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'Child Genius': Revenge of the Reality TV Producers, on New Competition Show

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Putting children on reality competition shows is the latest trend in television. On Fox's "MasterChef Junior," pint-sized chefs slice and dice up some pretty appetizing dishes. On Lifetime's "Project Runway: Threads," kid fashion designers battle in the offshoot of the long-running fashion competition show "Project Runway."

When it comes to more academic pursuits, "Jeopardy!" has long had its annual kids' and teens' tournaments. And the annual Scripps National Spelling Bee shows the pressure that young participants face.

Combine a little bit from each of those shows and you get "Child Genius," a competition reality show that premieres Tuesday on Lifetime (10 p.m. Eastern time, 9 p.m. Central).

The show features 20 boys and girls ages 8 to 12, who are competing for a $100,000 college fund, as well as the title of Child Genius 2014. As with many reality shows on U.S. television, the concept is an import: The show is based on a popular British version of the same name.

But the U.S. contestants won't have to know their British monarchs to succeed. Over eight episodes, the youngsters will be quizzed on two topics per week, including mathematics, spelling, geography, memory, the human body, U.S. presidents, vocabulary, current events, zoology, astronomy and space, inventions, literature and the arts, Earth science, and logic.

The show is not all about the rounds of questions, in the way that watching the National Spelling Bee can be quite tedious. No, this is a reality show, and that means the producers give us the back stories of a few of the contestants each week and tightly edit the drama of the competitive rounds.

Some of the little darlings come across as more likable than others. The tone is struck in the first moments of the premiere episode, when a mother notes that her daughter has "self-taught herself" in several subjects.

"Mom, 'self-taught herself' is redundant!" the child interjects.

Several of the children are home-schooled. All have parents who push them to study, perhaps to excess. The first episode is titled "I Am Not a Tiger Mommy," which is based on a quote from the mother of 11-year-old Ryan, who seems to be just that.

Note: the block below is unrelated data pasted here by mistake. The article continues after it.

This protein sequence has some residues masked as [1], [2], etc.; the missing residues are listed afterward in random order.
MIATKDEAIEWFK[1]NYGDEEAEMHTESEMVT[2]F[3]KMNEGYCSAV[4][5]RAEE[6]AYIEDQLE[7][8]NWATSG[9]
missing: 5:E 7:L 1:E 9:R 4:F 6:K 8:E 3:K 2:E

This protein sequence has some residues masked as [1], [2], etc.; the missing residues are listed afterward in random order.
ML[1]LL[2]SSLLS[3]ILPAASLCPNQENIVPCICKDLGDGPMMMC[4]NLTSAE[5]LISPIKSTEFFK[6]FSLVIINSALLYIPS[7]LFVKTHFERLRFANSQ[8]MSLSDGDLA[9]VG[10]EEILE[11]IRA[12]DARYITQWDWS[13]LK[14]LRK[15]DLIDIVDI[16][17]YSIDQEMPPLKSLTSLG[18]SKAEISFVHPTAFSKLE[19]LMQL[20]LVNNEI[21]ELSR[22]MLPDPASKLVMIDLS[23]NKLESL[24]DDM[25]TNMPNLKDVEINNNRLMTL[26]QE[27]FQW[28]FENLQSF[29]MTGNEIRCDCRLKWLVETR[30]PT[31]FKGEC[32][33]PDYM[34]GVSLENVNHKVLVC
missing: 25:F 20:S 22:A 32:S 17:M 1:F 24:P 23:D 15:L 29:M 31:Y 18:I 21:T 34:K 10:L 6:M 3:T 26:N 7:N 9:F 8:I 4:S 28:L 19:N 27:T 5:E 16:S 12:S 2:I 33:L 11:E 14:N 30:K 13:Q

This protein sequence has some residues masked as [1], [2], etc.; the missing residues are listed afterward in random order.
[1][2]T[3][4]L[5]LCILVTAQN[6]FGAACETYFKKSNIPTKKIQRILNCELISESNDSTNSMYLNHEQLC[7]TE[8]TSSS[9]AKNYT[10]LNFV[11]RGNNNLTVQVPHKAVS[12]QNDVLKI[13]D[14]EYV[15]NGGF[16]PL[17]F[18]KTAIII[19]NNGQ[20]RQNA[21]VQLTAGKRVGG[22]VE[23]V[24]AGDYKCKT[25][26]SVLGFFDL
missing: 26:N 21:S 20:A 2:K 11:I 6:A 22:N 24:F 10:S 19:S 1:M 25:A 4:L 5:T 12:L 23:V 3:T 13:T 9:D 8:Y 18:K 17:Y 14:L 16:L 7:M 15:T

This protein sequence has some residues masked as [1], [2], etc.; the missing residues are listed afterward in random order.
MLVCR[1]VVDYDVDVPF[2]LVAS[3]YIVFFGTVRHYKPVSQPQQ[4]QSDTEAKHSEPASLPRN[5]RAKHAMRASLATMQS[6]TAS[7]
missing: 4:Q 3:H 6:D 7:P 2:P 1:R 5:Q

An observer from the American Mensa Society notes that some of the parents of genius children are like "hovercraft—they leave 'helicopter parents' in the dust."

The Mensa group is involved in the show, apparently in the selection of the contestants and in the questions. We learn the IQs of the children and many of the parents. 

Among the other contestants highlighted in the first episode are 10-year-old Tanishq, who already has a high school diploma; Graham, also 10, who is a geography expert; and 12-year-old Vanya, a veteran of the National Spelling Bee whose father gave up golf to devote himself to coaching his daughter.

The first episode's subjects are math and geography. In math, the contestants have to think on their feet to answer questions from moderator Leland Melvin, a former NASA astronaut, such as "Calculate 17 times 2, minus 25, times 5, divided by 3." (The answer: 15.) Several contestants are eliminated at the end of the first round. In a modern American tradition, they receive "certificates of achievement" for their participation.

One young contestant chides the show from the lectern by asserting that "addition was not on the sample" questions. Her parents shake their heads in horror.

"Child Genius" may have noble intentions—to highlight youth smarts and to award scholarship money. But as long as reality TV show producers are in charge, we are bound to get more delicious and subversive moments like that one.

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